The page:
Archive for the ‘Science’ Category

Up in the Air on Global Warming

Ira Flatow

Last week I spent 45 minutes (the time it takes to get from South San Francisco to San Jose) with Ira Flatow. He is the founder and president of Science Friday. I told Ira that I had my doubts about global warming, so he spent a good deal of the trip trying to enlighten me. Though he had some good arguments, they didn’t convince me (yet) to see the light, or should I say “the warm”. Bantering things around with the good-natured Mr. Flatow was enjoyable.   scifri on twitter

Brian Sussman

Today I met Brian Sussman. He was a local science reporter and meteorologist for KPIX, and now he hosts a morning radio show on KSFO-AM. I’ll be reading his book, Climategate, to get his view on global warming.

I guess time will tell…

NASA 3D View of the San Andreas Fault!

From Nov. last year, but posted recently as a NASA image of the day we bring you a killer 3D view of the San Andreas Fault running up the peninsula and out to see north of Pacifica. This project is about mapping which parts of the fault are creeping past each other with little “stickiness,” and which parts appear to be locked together—places where pent-up stress may be released suddenly in a major earthquake.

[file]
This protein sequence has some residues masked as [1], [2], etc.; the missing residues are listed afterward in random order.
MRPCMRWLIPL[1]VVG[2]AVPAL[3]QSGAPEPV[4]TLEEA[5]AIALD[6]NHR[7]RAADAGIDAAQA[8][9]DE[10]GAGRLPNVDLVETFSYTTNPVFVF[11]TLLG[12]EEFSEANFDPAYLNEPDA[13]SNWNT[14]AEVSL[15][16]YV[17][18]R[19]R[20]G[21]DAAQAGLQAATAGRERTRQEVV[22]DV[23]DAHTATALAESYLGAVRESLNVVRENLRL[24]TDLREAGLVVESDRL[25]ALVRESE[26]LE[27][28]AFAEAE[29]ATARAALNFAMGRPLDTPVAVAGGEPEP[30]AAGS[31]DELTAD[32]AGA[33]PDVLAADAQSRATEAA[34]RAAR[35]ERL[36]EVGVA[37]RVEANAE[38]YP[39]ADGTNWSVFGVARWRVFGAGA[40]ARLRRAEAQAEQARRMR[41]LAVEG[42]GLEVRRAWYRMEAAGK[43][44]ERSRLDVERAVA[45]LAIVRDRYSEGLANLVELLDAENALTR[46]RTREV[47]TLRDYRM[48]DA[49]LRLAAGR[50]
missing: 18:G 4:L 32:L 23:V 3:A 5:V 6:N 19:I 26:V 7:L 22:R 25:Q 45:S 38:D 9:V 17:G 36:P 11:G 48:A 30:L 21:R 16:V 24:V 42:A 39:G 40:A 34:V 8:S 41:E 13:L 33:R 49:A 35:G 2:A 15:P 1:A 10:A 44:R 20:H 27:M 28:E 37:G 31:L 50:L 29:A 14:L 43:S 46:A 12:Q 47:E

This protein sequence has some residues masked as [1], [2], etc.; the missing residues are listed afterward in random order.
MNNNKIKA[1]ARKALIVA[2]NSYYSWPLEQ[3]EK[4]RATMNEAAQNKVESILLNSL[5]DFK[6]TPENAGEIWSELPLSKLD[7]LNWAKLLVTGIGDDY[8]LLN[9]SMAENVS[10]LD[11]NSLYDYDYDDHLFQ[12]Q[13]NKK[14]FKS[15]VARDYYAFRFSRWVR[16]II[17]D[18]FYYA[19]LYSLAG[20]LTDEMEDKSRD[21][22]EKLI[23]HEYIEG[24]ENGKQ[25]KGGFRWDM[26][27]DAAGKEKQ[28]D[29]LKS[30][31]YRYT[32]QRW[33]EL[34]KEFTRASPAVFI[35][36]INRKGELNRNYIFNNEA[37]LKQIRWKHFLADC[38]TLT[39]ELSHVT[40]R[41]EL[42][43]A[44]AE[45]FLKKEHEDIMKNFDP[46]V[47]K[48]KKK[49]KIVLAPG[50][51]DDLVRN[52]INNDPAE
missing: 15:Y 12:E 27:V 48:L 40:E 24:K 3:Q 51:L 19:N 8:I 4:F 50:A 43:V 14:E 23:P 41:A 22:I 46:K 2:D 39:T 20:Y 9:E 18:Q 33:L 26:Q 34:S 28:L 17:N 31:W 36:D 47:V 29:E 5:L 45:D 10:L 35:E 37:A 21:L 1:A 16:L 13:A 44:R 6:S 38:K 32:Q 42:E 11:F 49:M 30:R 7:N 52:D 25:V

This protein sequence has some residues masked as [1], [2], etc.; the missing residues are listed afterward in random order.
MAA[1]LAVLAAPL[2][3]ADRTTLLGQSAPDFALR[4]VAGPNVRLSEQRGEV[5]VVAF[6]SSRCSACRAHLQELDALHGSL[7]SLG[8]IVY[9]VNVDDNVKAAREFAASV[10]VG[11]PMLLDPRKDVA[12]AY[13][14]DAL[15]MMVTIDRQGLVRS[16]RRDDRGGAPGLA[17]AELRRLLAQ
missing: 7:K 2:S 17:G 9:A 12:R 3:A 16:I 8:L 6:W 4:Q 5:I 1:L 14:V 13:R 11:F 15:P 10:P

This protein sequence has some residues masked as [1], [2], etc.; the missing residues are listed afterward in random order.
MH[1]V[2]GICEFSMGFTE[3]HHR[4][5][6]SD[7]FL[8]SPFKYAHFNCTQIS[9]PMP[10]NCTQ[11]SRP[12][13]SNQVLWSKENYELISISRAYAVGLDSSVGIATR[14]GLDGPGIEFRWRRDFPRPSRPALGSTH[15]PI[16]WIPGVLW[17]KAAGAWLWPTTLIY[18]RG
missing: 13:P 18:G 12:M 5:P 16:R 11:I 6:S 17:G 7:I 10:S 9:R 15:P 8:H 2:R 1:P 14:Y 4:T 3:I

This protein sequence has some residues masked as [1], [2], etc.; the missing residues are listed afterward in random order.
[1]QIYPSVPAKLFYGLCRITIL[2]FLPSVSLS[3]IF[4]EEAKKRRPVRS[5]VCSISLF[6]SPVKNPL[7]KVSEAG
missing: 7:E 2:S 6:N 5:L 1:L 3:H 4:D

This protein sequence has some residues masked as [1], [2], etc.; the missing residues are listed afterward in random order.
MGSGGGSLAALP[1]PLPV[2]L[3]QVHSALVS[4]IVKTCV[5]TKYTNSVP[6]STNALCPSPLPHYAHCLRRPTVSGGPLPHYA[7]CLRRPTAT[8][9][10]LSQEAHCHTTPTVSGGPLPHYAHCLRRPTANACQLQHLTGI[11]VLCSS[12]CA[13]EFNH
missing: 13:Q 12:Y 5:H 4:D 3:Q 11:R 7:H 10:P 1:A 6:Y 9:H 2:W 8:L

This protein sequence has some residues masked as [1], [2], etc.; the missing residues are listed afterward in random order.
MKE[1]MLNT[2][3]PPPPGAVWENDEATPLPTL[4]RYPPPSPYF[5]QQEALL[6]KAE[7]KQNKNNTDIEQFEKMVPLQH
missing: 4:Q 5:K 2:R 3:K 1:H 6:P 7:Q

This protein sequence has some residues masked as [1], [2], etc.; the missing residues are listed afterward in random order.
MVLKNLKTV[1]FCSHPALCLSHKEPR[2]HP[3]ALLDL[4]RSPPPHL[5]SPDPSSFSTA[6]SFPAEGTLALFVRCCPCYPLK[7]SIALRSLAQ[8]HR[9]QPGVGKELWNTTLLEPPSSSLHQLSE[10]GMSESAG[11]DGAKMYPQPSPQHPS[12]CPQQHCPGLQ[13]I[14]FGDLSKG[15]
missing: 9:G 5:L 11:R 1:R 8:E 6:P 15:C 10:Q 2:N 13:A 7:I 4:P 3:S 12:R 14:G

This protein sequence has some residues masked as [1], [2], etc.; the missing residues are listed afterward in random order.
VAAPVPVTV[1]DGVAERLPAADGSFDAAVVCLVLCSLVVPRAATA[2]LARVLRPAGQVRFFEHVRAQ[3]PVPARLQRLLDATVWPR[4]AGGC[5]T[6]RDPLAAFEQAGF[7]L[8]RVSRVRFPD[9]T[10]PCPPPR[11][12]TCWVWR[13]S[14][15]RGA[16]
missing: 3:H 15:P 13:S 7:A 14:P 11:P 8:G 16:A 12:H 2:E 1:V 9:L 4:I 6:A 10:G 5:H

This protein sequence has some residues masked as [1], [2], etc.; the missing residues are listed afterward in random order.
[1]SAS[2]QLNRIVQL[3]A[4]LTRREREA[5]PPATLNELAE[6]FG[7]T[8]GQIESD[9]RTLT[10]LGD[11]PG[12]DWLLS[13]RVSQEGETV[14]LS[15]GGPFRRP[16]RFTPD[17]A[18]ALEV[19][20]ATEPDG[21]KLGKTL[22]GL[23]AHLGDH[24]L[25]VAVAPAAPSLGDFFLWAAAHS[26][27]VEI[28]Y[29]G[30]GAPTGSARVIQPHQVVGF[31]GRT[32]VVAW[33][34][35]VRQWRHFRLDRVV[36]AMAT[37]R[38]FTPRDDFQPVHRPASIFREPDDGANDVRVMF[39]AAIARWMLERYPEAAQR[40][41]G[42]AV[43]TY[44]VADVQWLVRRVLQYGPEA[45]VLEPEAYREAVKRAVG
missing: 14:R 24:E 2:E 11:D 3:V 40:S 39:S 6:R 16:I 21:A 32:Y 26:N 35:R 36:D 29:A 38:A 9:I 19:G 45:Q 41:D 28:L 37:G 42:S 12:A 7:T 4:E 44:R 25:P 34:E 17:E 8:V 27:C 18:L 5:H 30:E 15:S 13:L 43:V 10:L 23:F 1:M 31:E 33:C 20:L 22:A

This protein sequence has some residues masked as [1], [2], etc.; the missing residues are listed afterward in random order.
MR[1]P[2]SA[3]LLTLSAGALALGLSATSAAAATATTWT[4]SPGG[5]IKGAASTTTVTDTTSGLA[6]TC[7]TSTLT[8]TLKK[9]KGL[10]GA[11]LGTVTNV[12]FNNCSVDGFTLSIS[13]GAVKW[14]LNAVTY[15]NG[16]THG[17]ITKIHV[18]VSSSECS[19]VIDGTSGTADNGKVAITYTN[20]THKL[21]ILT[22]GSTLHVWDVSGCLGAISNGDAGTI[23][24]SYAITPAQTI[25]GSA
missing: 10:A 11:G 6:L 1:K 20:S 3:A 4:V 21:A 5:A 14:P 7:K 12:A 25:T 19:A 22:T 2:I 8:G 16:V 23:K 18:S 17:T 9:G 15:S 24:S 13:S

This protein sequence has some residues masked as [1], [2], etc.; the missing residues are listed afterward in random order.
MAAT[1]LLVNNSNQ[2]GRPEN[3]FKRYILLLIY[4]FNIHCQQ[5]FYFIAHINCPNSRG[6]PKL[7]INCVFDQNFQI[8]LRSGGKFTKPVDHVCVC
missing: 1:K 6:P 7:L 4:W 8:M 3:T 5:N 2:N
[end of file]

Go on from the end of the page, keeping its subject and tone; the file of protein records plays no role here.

San Andreas Fault Satellite Imagery

San Andreas Fault Satellite Imagery

To read more about NASA’s mission to map the San Andreas and related faults with radar imagery, please read Scientists Search for a Pulse in Skies Above Earthquake Country.

Cal Academy Wins Award of Excellence!

The Green Roof Industry Association has awarded the new Cal Academy of Sciences with an award of excellence for their green roof installation. The new Academy opens on September 27, 2008. The living roof is a key part of the platinum LEED certification the museum has accomplished. From the southeast view the building truly blends in to the landscape. From the west, see picture below, still a sight to behold.

The roof also retains 2 million gallons of rainwater, preventing 70% of the rainwater that falls on the roof from becoming runoff. The water that does run off the roof is collected in basement-level cisterns and reused for roof irrigation. No potable water will be used to irrigate the living roof.

The roof covers an ambitious 197,000 sq. ft. to a depth of 6-7 inches and cost $17 per sq. ft. In conjunction with the building’s other innovative sustainable features, the living roof contributes to many of the anticipated LEED® points, which, when achieved, will make the Academy the world’s largest LEED® Platinum -certified public space

2290733552_a1d1723a61.jpg

Photo Credit: Peter Kaminski. H/t to Inhabitat.

[poll=14]

Terms of use | Privacy Policy | Content: Creative Commons | Site and Design © 2009 | Metroblogging ® and Metblogs ® are registered trademarks of Bode Media, Inc.